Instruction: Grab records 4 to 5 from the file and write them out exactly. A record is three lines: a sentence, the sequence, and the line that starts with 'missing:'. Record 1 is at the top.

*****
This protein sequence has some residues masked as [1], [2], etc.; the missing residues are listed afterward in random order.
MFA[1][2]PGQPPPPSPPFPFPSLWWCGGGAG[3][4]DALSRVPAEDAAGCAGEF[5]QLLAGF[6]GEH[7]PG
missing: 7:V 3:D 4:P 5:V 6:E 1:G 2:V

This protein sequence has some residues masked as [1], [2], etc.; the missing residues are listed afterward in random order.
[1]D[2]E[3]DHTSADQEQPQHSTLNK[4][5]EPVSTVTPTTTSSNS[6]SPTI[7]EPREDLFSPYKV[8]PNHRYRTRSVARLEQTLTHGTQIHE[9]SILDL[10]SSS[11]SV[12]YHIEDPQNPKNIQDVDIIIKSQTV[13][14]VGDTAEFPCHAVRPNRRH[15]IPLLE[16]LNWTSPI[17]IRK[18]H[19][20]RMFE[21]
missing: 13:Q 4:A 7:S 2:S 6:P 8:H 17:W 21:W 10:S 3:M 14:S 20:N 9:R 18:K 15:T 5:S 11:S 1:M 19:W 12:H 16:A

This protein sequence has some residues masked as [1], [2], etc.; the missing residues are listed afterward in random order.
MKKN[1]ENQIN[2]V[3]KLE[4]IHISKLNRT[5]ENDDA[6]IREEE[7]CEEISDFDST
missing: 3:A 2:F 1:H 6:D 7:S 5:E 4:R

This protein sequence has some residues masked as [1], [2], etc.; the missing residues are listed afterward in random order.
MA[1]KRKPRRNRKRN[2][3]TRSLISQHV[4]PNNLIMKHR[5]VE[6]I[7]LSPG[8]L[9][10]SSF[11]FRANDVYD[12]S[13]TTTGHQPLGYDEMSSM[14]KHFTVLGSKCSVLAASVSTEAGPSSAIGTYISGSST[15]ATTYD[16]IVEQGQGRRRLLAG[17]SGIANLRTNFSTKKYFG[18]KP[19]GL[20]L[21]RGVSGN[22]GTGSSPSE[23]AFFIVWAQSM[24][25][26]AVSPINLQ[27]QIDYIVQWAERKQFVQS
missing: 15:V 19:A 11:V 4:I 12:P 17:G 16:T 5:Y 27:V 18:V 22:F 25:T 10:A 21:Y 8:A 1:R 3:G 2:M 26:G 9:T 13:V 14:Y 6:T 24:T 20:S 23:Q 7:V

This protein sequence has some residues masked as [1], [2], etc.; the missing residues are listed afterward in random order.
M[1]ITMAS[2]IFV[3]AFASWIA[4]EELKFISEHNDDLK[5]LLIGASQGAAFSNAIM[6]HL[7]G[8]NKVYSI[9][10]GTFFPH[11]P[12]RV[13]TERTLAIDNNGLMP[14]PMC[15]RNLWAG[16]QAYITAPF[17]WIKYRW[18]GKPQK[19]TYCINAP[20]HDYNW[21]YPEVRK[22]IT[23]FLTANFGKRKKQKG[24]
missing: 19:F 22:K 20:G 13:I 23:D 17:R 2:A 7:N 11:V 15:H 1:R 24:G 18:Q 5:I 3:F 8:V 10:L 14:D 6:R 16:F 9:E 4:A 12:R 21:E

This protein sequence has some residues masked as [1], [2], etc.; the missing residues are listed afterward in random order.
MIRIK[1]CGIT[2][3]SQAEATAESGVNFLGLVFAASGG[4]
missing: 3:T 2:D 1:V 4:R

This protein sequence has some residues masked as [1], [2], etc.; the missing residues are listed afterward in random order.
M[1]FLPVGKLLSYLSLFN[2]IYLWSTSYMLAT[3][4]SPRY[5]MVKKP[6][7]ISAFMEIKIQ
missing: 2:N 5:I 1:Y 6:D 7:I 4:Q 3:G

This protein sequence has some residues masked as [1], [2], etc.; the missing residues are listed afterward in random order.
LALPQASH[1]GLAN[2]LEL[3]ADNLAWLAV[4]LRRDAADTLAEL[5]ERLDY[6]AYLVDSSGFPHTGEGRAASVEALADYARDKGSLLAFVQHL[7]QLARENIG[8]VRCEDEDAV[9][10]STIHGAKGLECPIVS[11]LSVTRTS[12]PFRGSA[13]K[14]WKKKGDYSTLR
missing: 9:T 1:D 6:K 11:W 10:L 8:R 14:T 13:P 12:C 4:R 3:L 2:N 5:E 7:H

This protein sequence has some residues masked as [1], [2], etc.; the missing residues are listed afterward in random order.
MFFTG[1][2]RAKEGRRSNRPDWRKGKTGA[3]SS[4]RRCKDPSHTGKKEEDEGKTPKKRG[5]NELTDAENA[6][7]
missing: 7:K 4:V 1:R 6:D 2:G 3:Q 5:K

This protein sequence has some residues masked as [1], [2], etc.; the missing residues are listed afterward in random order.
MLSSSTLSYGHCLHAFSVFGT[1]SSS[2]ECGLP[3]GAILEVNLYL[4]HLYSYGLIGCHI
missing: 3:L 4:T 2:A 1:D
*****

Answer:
This protein sequence has some residues masked as [1], [2], etc.; the missing residues are listed afterward in random order.
MA[1]KRKPRRNRKRN[2][3]TRSLISQHV[4]PNNLIMKHR[5]VE[6]I[7]LSPG[8]L[9][10]SSF[11]FRANDVYD[12]S[13]TTTGHQPLGYDEMSSM[14]KHFTVLGSKCSVLAASVSTEAGPSSAIGTYISGSST[15]ATTYD[16]IVEQGQGRRRLLAG[17]SGIANLRTNFSTKKYFG[18]KP[19]GL[20]L[21]RGVSGN[22]GTGSSPSE[23]AFFIVWAQSM[24][25][26]AVSPINLQ[27]QIDYIVQWAERKQFVQS
missing: 15:V 19:A 11:V 4:I 12:P 17:G 16:T 5:Y 27:V 18:V 22:F 25:T 10:A 21:Y 8:A 1:R 3:G 2:M 26:G 9:T 13:V 14:Y 6:T 24:T 20:S 23:Q 7:V

This protein sequence has some residues masked as [1], [2], etc.; the missing residues are listed afterward in random order.
M[1]ITMAS[2]IFV[3]AFASWIA[4]EELKFISEHNDDLK[5]LLIGASQGAAFSNAIM[6]HL[7]G[8]NKVYSI[9][10]GTFFPH[11]P[12]RV[13]TERTLAIDNNGLMP[14]PMC[15]RNLWAG[16]QAYITAPF[17]WIKYRW[18]GKPQK[19]TYCINAP[20]HDYNW[21]YPEVRK[22]IT[23]FLTANFGKRKKQKG[24]
missing: 19:F 22:K 20:G 13:I 23:D 17:R 2:A 7:N 11:V 15:H 1:R 24:G 18:Q 5:I 3:F 8:V 10:L 14:D 6:R 16:F 9:E 4:A 12:R 21:E